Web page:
With the gun set, you now have a fighting chance against the horde that is relentless in its attack. You'll need to be careful, though, as Xeno blood flies from Shotgun blasts and Pulse Rifle fire, eating at your armour and then your health. But, like the film, as soon as an attack begins, it ends. As you catch your breath from the onslaught, you're given new orders to find a Marine who vanished while exploring.
But it's a dry heat
Before leaving operations, you acquire the Xeno-killing Smart Gun. It's a powerful piece of kit but does have its restrictions - as the gun is strapped to you and requires both hands to use, you cannot use the Motion Tracker.
With your finger poised over the trigger you head deeper into the facility to find the missing marine, keeping your eyes peeled for signs of movement. But it's not long before your next close encounter happens in a narrow corridor that once you've entered, you can't get out of.
But panic turns to euphoria as unleash the Smart Gun on the Xeno Masses, cutting them down with ease. With the Smart Gun equipped you have a screen over your eye that targets the Aliens so all you need to do is point and shoot, but, as fun as this sounds, the Smart Gun doesn't have an infinite supply of ammo, and you'll soon find you've chewed through its supply.
Heading deeper you soon find that the metallic and concrete structures have started to twist and become unnatural in their appearance; you are now entering the Xenomorph Hive. So far you've encountered the brute force attacks of the Warrior Xeno; now you'll be subjected to the hide-and-seek methods of the Lurker. Skulking in shadows, this Xeno prefers to wait until your attention is engaged elsewhere and then spring at you from the shadows. This is terrifying!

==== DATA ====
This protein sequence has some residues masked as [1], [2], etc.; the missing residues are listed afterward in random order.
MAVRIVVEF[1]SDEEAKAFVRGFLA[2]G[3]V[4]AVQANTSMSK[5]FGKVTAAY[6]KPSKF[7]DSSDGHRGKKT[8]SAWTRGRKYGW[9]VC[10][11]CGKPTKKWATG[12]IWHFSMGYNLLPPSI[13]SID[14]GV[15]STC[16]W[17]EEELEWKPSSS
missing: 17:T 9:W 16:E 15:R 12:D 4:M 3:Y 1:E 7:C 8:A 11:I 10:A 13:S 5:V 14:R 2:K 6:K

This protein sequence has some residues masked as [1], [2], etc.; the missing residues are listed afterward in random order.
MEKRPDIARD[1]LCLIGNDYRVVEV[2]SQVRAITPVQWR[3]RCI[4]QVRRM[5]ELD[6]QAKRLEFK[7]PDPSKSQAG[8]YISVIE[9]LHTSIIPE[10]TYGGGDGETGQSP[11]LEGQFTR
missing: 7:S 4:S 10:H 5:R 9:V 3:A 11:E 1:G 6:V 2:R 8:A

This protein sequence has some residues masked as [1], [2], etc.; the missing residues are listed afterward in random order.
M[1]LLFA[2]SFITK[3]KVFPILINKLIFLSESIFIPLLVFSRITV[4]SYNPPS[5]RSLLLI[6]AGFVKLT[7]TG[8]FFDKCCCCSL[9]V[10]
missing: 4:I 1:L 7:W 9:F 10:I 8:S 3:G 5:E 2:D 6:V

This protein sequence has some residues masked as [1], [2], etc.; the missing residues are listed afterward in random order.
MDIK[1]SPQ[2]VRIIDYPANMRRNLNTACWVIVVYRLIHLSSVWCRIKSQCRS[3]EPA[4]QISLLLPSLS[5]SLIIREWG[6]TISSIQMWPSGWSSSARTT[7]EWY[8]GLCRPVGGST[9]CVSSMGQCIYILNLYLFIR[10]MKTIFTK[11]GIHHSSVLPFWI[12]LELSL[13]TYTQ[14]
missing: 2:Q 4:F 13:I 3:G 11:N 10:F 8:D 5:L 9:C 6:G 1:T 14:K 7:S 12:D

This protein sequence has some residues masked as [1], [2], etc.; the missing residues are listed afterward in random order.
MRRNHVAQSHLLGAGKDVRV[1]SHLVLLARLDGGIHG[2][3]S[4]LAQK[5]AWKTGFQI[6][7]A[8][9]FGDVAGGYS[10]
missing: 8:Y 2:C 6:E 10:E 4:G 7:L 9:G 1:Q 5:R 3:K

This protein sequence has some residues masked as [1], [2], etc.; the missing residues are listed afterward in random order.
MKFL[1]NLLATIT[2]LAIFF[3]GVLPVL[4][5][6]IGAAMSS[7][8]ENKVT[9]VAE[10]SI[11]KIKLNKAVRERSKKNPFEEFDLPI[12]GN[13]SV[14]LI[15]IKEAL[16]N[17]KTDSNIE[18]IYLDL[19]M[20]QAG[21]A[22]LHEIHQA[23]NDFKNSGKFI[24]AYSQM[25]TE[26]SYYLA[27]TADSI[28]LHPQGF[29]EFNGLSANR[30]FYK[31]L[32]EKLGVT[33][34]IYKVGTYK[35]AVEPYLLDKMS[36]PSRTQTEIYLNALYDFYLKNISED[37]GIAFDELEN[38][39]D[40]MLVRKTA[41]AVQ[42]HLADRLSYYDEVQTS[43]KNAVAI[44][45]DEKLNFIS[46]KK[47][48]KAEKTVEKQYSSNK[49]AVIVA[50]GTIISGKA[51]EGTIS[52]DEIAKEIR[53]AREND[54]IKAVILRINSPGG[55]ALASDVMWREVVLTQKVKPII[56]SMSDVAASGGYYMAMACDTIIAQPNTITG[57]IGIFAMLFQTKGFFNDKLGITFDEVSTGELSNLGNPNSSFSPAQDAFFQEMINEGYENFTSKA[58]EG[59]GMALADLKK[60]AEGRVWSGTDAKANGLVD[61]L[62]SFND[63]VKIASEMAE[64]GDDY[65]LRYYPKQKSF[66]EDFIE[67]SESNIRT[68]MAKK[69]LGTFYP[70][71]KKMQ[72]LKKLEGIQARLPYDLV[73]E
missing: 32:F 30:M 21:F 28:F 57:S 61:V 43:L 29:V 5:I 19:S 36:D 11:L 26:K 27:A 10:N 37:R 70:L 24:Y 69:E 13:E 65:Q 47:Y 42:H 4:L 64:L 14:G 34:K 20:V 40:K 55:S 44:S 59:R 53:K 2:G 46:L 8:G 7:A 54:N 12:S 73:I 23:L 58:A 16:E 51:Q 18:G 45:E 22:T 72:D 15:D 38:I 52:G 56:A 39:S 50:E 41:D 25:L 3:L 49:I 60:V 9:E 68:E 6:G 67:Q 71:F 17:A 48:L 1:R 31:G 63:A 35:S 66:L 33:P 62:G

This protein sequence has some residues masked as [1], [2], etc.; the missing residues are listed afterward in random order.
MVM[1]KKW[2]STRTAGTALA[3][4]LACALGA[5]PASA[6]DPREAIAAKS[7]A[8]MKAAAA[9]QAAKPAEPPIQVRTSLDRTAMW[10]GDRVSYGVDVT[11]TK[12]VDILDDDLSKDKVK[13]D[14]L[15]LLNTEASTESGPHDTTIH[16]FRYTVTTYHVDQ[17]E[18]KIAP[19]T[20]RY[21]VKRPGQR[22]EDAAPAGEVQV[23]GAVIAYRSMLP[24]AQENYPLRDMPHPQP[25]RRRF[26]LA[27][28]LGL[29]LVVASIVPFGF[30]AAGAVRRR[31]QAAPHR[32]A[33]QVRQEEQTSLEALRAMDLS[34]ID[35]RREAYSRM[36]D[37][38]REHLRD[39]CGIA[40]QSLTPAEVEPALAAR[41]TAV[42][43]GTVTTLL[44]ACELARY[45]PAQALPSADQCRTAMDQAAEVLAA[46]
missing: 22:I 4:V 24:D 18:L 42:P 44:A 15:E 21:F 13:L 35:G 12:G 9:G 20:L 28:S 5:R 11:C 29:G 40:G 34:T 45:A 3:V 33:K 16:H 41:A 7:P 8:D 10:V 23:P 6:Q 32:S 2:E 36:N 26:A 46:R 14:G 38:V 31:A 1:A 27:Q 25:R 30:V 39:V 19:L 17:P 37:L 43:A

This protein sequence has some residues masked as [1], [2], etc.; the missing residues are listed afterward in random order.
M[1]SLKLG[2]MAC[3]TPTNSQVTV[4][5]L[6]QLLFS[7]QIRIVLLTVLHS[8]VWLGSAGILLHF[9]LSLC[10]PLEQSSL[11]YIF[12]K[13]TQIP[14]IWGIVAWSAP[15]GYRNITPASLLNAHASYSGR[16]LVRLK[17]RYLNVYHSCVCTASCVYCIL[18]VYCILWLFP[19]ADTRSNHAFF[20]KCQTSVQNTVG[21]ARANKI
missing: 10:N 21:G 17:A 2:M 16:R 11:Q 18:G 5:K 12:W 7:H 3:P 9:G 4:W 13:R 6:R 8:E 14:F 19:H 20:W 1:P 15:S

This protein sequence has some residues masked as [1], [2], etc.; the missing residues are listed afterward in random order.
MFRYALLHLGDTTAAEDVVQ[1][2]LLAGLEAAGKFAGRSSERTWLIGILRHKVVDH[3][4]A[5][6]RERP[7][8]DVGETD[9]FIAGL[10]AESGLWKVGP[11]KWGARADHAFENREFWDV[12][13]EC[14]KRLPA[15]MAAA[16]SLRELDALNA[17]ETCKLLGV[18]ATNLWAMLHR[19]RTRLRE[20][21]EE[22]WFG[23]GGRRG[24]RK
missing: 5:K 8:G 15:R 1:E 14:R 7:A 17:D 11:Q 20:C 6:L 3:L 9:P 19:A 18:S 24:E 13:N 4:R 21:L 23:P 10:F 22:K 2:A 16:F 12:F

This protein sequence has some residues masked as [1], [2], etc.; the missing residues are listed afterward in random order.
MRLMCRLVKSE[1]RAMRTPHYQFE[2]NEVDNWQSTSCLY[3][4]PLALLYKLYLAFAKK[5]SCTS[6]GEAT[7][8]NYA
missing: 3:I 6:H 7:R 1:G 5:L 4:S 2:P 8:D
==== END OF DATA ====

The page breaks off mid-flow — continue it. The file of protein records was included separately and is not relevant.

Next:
It was here that our time with the campaign came to an end, but not before seeing one final surprise. As we opened a door to try and escape and find the Marine, we came face to face with a hulking Xeno, smaller than a Queen but bigger than most. This thing wasn't normal. It was decayed and, despite its size, was a shell of the Aliens we've come to know. And as it sprang, the screen went dark.
It was later confirmed that this Xenomorph answers the question of what happened to the stranded when the Queen left, that survived the explosion that tore through Hadley's Hope.
I love the Corps
Aliens: Colonial Marines has managed to capture the heart of the James Cameron's Aliens film. Much of this comes from the fact that FOX and some cast and crew opened up to Gearbox about Aliens, giving great insight into recreating the terrifying atmosphere. But praise must go to Gearbox, too. Their love of the Aliens film shines through in the nods and Easter Eggs that litter the game. Games based on films usually fall under a curse of not living up the film, but as Colonial Marines is something of a spiritual sequel to the movie, it may dodge that bullet!